(a) if the situation cannot reasonably be regarded as likely to give rise to a conflict of interest; or
(b) if the matter has been authorised by the directors.
(5) Authorisation may be given by the directors—
(a) where the company is a private company and nothing in the company’s constitution invalidates such authorisation, by the matter being proposed to and authorised by the directors; or
(b) where the company is a public company and its constitution includes provision enabling the directors to authorise the matter, by the matter being proposed to and authorised by them in accordance with the constitution.
(6) The authorisation is effective only if—
(a) any requirement as to the quorum at the meeting at which the matter is considered is met without counting the director in question or any other interested director, and
(b) the matter was agreed to without their voting or would have been agreed to if their votes had not been counted.
(7) Any reference in this section to a conflict of interest includes a conflict of interest and duty and a conflict of duties.
176 Duty not to accept benefits from third parties
(1) A director of a company must not accept a benefit from a third party conferred by reason of—
(a) his being a director, or
(b) his doing (or not doing) anything as director.
(2) A “third party” means a person other than the company, an associated body corporate or a person acting on behalf of the company or an associated body corporate.
(3) Benefits received by a director from a person by whom his services (as a director or otherwise) are provided to the company are not regarded as conferred by a third party.
(4) This duty is not infringed if the acceptance of the benefit cannot reasonably be regarded as likely to give rise to a conflict of interest.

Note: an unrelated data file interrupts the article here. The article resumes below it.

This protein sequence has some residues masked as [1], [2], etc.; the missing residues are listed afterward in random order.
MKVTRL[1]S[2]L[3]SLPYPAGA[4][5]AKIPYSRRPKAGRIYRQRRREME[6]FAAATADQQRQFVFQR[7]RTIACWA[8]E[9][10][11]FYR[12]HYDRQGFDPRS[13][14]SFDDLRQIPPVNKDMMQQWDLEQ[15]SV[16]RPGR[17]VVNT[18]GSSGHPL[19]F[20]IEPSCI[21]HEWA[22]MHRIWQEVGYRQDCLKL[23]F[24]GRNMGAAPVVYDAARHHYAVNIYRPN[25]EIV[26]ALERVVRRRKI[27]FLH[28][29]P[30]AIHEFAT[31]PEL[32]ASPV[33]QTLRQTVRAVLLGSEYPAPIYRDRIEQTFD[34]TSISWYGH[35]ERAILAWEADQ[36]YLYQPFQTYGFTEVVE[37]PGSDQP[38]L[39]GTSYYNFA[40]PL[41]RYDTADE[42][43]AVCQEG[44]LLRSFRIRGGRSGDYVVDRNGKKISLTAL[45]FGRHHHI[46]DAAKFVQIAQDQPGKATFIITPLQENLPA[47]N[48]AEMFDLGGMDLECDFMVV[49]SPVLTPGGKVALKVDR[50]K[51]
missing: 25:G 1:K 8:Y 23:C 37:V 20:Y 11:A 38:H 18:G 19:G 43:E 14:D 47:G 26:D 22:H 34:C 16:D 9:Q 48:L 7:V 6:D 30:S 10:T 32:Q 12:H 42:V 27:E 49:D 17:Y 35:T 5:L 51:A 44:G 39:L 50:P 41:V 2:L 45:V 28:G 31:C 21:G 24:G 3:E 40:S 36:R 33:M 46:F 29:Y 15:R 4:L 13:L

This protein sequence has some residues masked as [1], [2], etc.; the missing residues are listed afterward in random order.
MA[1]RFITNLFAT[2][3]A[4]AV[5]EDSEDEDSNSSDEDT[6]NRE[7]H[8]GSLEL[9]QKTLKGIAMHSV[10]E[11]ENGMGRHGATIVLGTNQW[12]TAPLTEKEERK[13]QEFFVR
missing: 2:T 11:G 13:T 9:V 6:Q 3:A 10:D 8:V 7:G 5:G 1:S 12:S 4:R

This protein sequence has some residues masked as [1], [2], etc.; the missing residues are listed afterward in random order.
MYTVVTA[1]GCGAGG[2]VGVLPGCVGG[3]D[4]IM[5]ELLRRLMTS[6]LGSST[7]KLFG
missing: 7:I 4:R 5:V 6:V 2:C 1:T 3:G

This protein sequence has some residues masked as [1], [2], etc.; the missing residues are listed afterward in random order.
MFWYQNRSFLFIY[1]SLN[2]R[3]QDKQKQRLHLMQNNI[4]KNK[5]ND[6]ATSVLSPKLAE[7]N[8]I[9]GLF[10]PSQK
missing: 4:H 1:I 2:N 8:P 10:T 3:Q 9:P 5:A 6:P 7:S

(5) Any reference in this section to a conflict of interest includes a conflict of interest and duty and a conflict of duties.
177 Duty to declare interest in proposed transaction or arrangement
(1) If a director of a company is in any way, directly or indirectly, interested in a proposed transaction or arrangement with the company, he must declare the nature and extent of that interest to the other directors.
(2) The declaration may (but need not) be made—
(a) at a meeting of the directors, or
(b) by notice to the directors in accordance with—
(i) section 184 (notice in writing), or
(ii) section 185 (general notice).
(3) If a declaration of interest under this section proves to be, or becomes, inaccurate or incomplete, a further declaration must be made.
(4) Any declaration required by this section must be made before the company enters into the transaction or arrangement.
(5) This section does not require a declaration of an interest of which the director is not aware or where the director is not aware of the transaction or arrangement in question.
For this purpose a director is treated as being aware of matters of which he ought reasonably to be aware.
(6) A director need not declare an interest—
(a) if it cannot reasonably be regarded as likely to give rise to a conflict of interest;
(b) if, or to the extent that, the other directors are already aware of it (and for this purpose the other directors are treated as aware of anything of which they ought reasonably to be aware); or
(c) if, or to the extent that, it concerns terms of his service contract that have been or are to be considered—
(i) by a meeting of the directors, or
(ii) by a committee of the directors appointed for the purpose under the company’s constitution.
In addition to the duties outlined above, a director will continue to have responsibilities and duties to ensure that:
- the company is not wrongfully trading
- the company does not pay an illegal dividend
- he or she is not illegally involved with ‘phoenix’ companies – where the assets of a failed company are moved to another legal entity.
- he or she is not acting in breach of disqualification orders
- accounts are prepared properly, with proper keeping of books and records
Please be aware that there are civil and criminal sanctions and penalties for breaches of the responsibilities and duties as a director.